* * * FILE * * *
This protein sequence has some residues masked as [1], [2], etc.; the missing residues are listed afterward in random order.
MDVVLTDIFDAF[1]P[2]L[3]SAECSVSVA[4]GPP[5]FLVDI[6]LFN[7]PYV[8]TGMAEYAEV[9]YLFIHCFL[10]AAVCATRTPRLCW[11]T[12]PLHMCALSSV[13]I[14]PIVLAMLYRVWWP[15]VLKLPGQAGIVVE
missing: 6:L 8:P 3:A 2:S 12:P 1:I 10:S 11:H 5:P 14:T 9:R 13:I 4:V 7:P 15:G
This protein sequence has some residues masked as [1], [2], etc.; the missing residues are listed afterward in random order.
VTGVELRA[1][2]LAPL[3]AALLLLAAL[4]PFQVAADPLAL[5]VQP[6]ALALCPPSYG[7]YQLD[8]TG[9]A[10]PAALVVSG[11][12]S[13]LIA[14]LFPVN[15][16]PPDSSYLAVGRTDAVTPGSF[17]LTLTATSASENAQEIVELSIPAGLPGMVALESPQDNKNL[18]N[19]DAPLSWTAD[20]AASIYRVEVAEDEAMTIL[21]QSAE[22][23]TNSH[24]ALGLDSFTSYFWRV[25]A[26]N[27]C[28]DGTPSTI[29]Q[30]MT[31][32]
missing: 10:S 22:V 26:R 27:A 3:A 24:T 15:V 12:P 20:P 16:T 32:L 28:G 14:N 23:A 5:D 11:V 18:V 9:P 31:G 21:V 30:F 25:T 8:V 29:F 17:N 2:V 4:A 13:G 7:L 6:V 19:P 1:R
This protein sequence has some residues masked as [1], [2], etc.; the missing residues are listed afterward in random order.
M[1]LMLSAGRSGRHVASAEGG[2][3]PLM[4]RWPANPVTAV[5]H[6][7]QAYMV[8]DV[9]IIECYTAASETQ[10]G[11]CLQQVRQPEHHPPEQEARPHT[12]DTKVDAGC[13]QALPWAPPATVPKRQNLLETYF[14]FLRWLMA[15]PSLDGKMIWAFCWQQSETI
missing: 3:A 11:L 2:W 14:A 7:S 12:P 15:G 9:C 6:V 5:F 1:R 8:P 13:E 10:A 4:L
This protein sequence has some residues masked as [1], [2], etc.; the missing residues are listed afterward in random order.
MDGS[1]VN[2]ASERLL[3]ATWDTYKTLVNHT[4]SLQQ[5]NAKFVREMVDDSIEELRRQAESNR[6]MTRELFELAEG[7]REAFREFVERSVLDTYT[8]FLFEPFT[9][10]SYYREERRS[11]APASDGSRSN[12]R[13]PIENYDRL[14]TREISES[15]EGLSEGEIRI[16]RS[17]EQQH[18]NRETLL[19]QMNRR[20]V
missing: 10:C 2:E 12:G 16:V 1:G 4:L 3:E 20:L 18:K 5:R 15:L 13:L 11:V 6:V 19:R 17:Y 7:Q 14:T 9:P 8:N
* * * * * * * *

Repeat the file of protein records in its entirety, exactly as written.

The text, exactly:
This protein sequence has some residues masked as [1], [2], etc.; the missing residues are listed afterward in random order.
MDVVLTDIFDAF[1]P[2]L[3]SAECSVSVA[4]GPP[5]FLVDI[6]LFN[7]PYV[8]TGMAEYAEV[9]YLFIHCFL[10]AAVCATRTPRLCW[11]T[12]PLHMCALSSV[13]I[14]PIVLAMLYRVWWP[15]VLKLPGQAGIVVE
missing: 6:L 8:P 3:A 2:S 12:P 1:I 10:S 11:H 5:P 14:T 9:R 13:I 4:V 7:P 15:G
This protein sequence has some residues masked as [1], [2], etc.; the missing residues are listed afterward in random order.
VTGVELRA[1][2]LAPL[3]AALLLLAAL[4]PFQVAADPLAL[5]VQP[6]ALALCPPSYG[7]YQLD[8]TG[9]A[10]PAALVVSG[11][12]S[13]LIA[14]LFPVN[15][16]PPDSSYLAVGRTDAVTPGSF[17]LTLTATSASENAQEIVELSIPAGLPGMVALESPQDNKNL[18]N[19]DAPLSWTAD[20]AASIYRVEVAEDEAMTIL[21]QSAE[22][23]TNSH[24]ALGLDSFTSYFWRV[25]A[26]N[27]C[28]DGTPSTI[29]Q[30]MT[31][32]
missing: 10:S 22:V 26:R 27:A 3:A 24:T 15:V 12:P 20:P 16:T 32:L 28:G 14:N 23:A 5:D 11:V 18:V 9:P 31:G 21:V 30:F 25:T 8:V 29:F 17:N 2:V 4:A 13:G 7:L 6:V 19:P 1:R
This protein sequence has some residues masked as [1], [2], etc.; the missing residues are listed afterward in random order.
M[1]LMLSAGRSGRHVASAEGG[2][3]PLM[4]RWPANPVTAV[5]H[6][7]QAYMV[8]DV[9]IIECYTAASETQ[10]G[11]CLQQVRQPEHHPPEQEARPHT[12]DTKVDAGC[13]QALPWAPPATVPKRQNLLETYF[14]FLRWLMA[15]PSLDGKMIWAFCWQQSETI
missing: 3:A 11:L 2:W 14:A 7:S 12:P 15:G 9:C 6:V 5:F 1:R 8:P 13:E 10:A 4:L
This protein sequence has some residues masked as [1], [2], etc.; the missing residues are listed afterward in random order.
MDGS[1]VN[2]ASERLL[3]ATWDTYKTLVNHT[4]SLQQ[5]NAKFVREMVDDSIEELRRQAESNR[6]MTRELFELAEG[7]REAFREFVERSVLDTYT[8]FLFEPFT[9][10]SYYREERRS[11]APASDGSRSN[12]R[13]PIENYDRL[14]TREISES[15]EGLSEGEIRI[16]RS[17]EQQH[18]NRETLL[19]QMNRR[20]V
missing: 10:C 2:E 12:G 16:V 1:G 4:L 3:E 20:L 18:K 5:R 15:L 13:L 11:V 6:V 19:R 17:Y 7:Q 14:T 9:P 8:N